A Comparison of Two Set-up Techniques for Tangential Breast Radiotherapy Treatments Using Portal Imaging and In-vivo Transit Dosimetry Data
MetadataShow full item record
Mullin, M. (2016) A Comparison of Two Set-up Techniques for Tangential Breast Radiotherapy Treatments Using Portal Imaging and In-vivo Transit Dosimetry Data, no. 50.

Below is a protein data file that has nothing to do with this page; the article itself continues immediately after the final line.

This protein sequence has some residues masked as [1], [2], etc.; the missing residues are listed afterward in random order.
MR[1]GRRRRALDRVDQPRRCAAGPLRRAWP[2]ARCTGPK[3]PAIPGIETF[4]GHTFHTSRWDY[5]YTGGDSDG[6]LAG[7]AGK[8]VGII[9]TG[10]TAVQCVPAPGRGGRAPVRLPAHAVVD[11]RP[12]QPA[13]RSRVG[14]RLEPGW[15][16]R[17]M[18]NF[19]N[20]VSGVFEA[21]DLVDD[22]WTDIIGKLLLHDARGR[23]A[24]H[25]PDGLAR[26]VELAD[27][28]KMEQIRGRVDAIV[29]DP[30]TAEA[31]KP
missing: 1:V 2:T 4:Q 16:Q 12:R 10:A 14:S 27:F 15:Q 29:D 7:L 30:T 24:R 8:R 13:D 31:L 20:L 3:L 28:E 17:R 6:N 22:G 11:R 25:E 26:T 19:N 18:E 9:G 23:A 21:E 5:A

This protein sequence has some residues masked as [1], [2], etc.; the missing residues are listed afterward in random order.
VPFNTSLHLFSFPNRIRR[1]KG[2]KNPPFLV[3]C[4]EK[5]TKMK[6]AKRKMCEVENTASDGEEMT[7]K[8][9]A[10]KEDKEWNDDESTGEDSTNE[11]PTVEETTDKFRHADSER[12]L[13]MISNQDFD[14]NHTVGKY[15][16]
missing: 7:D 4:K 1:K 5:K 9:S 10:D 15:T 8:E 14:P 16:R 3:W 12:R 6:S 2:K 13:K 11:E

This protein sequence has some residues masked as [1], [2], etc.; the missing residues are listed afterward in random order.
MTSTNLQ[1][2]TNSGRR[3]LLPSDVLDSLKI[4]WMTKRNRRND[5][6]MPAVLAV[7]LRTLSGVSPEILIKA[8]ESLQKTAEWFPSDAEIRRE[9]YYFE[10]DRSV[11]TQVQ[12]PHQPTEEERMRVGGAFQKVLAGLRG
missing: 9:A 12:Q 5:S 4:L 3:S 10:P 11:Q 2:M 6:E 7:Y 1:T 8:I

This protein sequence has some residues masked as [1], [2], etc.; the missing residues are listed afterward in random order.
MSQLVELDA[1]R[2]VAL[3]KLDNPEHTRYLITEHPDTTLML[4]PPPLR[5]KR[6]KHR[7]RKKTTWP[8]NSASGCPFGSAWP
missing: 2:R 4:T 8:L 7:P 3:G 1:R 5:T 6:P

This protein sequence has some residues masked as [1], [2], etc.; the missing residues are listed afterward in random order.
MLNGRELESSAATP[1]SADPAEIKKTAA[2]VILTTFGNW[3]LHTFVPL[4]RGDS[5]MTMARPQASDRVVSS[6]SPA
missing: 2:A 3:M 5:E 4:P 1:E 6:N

Background Accurate patient positioning for tangential breast treatments is crucial as this can influence the dose the patient receives. Two different set-up techniques have been examined for tangential breast radiotherapy treatments to determine which results in more accurate patient positioning and ultimately gives a better dose distribution across the target volume. Method This single centre service evaluation used a quasi-experimental design consisting of two technique groups; '5mm deviation' and the 'set to medial point' group. Each group contained 30 patients. Patients were found using relevant filters in Aria Report Manager and a method of stratified random sampling was used to find tangential treatments between 6-10MV. Image match analysis was carried out and any discrepancy in magnitude and direction between the Digitally Reconstructed Radiograph (DRR) and the integrated image noted and the corresponding transit dosimetry results were recorded from the DosimetryCheck program (Math Resolutions, LLC, Columbia, MD). Results The image match results for the 'set to medial point' technique showed 40% had a match discrepancy of 1mm compared to 3.3% in the '5mm deviation' group, only 3.3% of the matches in the 'set to medial point' group were above the 5mm accepted tolerance for analysing images offline compared to 23.3% in the '5mm deviation' group. The transit results for the '5mm deviation' group showed that two patients were outside the accepted +/- 10% tolerance and an additional five readings were over +/- 9%. In the 'set to medial point' group no in-vivo readings were outside +/- 10% and only 9.9% had readings above +/- 5%. A Spearman's Rho test showed a statistically significant, weak, positive monotonic correlation for the image match and transit results for the '5mm deviation' technique (rs,=0.358, n=30, p=0.052), in contrast to a non-significant, very weak correlation in the 'set to medial point' group (rs,=-0.041 n=30, p=0.830). Conclusions These findings illustrate that the 'set to medial point' technique provides a more stable patient set-up and also an improved dose distribution in comparison to the '5mm deviation' technique. Additionally, the DosimetryCheck program has proven its usefulness as a tool capable of identifying an unacceptable dose distribution when the patient's alignment differs significantly from the planned position.